The debate between nuclear haves and have-nots over safety and security of nuclear material has long been dominated by the evolving discourse on futuristic scenarios particularly the nuclear use in a conflict. Consequently, scholars have been divided into two broader categories; nuclear optimists and nuclear pessimists. Nuclear optimists strongly believe in the deterrence capability of nuclear weapons, which diminishes the conventional power among states. Whereas, nuclear pessimists fear of nuclear war and inadvertent use of nuclear weapon in a conflict.
In this regard, South Asia is termed as one of the volatile regions of the world, where nuclear brinkmanship is probable because of the longstanding historical animosity between India and Pakistan. The onus of instability and volatility in the region rests with India’s inspiration for regional hegemon, which seeks domination through coercion and use of power. Its ambitions to join global cartels such as Nuclear Suppliers Group (NSG) without meeting the criteria is self-explanatory of its coercive yet illegitimate policies.
The irresponsible behavior of India as a nuclear power in pursuit of prestige is more fearsome than the threat of nuclear war.
One of the best examples of irresponsible Indian behavior was misuse of Canadian nuclear power reactor CIRUS. The reactor was given to India for research and development, instead Indian government used that material for making weapons of mass destruction. This Indian decision changed the South Asian security environment for worse and permanently effected the strategic stability. India has never demonstrated acknowledgement of international nonproliferation and disarmament regimes.
India is not a signatory to the Treaty on the Non-Proliferation of Nuclear Weapons (NPT) or Comprehensive Nuclear-Test-Ban Treaty (CTBT) and in fact the main conflict in ratification of Fissile Material Cut-off Treaty (FMCT) is Indian stockpile of material that would be used for military purposes. Before 1998, only China was a nuclear power posing no threat to any neighboring country, but Indian nuclearization poses threat to not only China and Pakistan, but also to other regional states. For instance, Indian deployment of Agni series missile targeting strategic locations in Sri Lanka. Though India had denied any such claims, but the purpose was to threat Sri Lanka to refrain from friendly relations with China or Pakistan.
Ever since India tested nuclear weapons, it has proliferated vertically and now it has the fastest growing nuclear weapons program. India is building a largest covertmilitary complex for nuclear centrifuges, atomic-research laboratories and development of thermonuclear weapons. Another research carried out by Belfer Centre for Science and International Affairs suggests that India can produce over 2,600 weapons, while Pakistan can only produce 207. There are reports not just by international scholars but also from domestic Indian scholars. For instance, Dr R. Rajaraman, an Indian nuclear physicist at JNU expressed that “India does possess around two tones of reactor grade plutonium which can make between 300-400 nuclear bombs”.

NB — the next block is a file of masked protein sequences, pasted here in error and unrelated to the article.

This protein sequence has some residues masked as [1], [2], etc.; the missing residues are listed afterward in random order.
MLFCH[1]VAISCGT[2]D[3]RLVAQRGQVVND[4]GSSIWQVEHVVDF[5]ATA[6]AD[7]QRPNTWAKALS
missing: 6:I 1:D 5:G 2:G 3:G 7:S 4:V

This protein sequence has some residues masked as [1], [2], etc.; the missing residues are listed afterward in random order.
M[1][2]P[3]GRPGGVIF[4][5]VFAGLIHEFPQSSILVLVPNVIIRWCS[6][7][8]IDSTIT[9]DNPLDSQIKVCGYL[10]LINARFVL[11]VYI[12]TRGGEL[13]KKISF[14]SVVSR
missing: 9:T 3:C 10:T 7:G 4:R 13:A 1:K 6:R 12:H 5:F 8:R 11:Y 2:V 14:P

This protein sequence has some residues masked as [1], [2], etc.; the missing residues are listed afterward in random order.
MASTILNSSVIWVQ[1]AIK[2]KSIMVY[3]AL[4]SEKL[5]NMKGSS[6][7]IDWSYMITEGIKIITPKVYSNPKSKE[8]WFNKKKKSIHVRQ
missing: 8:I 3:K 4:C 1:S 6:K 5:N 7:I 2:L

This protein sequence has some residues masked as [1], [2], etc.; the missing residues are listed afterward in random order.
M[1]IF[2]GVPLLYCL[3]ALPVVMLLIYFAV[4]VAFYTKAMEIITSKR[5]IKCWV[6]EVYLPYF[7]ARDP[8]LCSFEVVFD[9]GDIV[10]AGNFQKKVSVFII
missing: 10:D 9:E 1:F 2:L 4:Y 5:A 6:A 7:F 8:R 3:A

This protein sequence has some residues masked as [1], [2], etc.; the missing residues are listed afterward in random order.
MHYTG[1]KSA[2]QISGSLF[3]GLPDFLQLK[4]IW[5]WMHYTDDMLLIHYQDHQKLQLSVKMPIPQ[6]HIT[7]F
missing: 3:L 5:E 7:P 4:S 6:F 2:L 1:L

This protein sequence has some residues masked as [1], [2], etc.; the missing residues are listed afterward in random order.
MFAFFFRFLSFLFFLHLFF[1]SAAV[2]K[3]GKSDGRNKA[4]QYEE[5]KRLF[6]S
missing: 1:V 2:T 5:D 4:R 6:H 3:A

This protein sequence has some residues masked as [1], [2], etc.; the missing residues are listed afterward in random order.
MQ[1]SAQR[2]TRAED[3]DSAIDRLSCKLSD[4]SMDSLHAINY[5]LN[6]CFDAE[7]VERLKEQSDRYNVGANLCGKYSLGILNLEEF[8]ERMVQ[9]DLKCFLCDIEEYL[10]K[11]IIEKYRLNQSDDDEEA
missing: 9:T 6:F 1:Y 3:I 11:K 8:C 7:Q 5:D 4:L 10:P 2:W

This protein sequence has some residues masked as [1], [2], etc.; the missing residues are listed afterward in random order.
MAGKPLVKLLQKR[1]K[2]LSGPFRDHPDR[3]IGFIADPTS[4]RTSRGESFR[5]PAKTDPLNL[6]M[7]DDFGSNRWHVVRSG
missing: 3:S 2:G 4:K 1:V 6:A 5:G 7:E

Over a decade now India is ranked as the world’s largest importer of arms, which includes both conventional and strategic weaponry. Besides, India not only misused nuclear technology but also the space technology provided for peaceful exploration. Indian ballistic missile program is the by product of Western space cooperation and it tested 22 variant missiles in 2018, making its missiles program also the fastest growing in the world. For instance, K Jayaraman, the director of India’s Defense Research and Development Laboratory (DRDL) revealed that India is planning to increase missile production capacity rate to 100 per month and is currently producing 50-60 indigenously-developed missiles.
Indian proliferation record is not only confined to nuclear technology, but also to weaponization of space domain. With the test of ASAT missile, India has initiated a new global arms race, which eventually will result in Indian claims to carry nuclear warhead in space. Indian DRDO chief has recently termed the tested missile a direct-ascent, kinetic kill weapon and further highlighted military dimension of Western aided Indian space program that the country is working on number of killer technologies, for instance, directed energy weapons (DEWs), lasers, electromagnetic pulse (EMP) and co-orbital killer weapons.
Indian attempt to test ASAT missile in outer space, further undermine nuclear nonproliferation and disarmament policies and its credibility to enter NSG.
Therefore, Indian signaling is clear that it will use any kind of advanced technology provided for peaceful purposes and will violate any international law for nuclear, space and missiles program to exercise hegemony in the region. Giving India’s entry into international cartels without any insurance will result in further deteriorating security situation of South Asia. South Asian region holds the potential for economic development through Chinese economic initiatives. Pakistan intends to benefit from economic progress associated with trade route projects. India instead of militarizing and threatening strategic stability must join hands with China and Pakistan.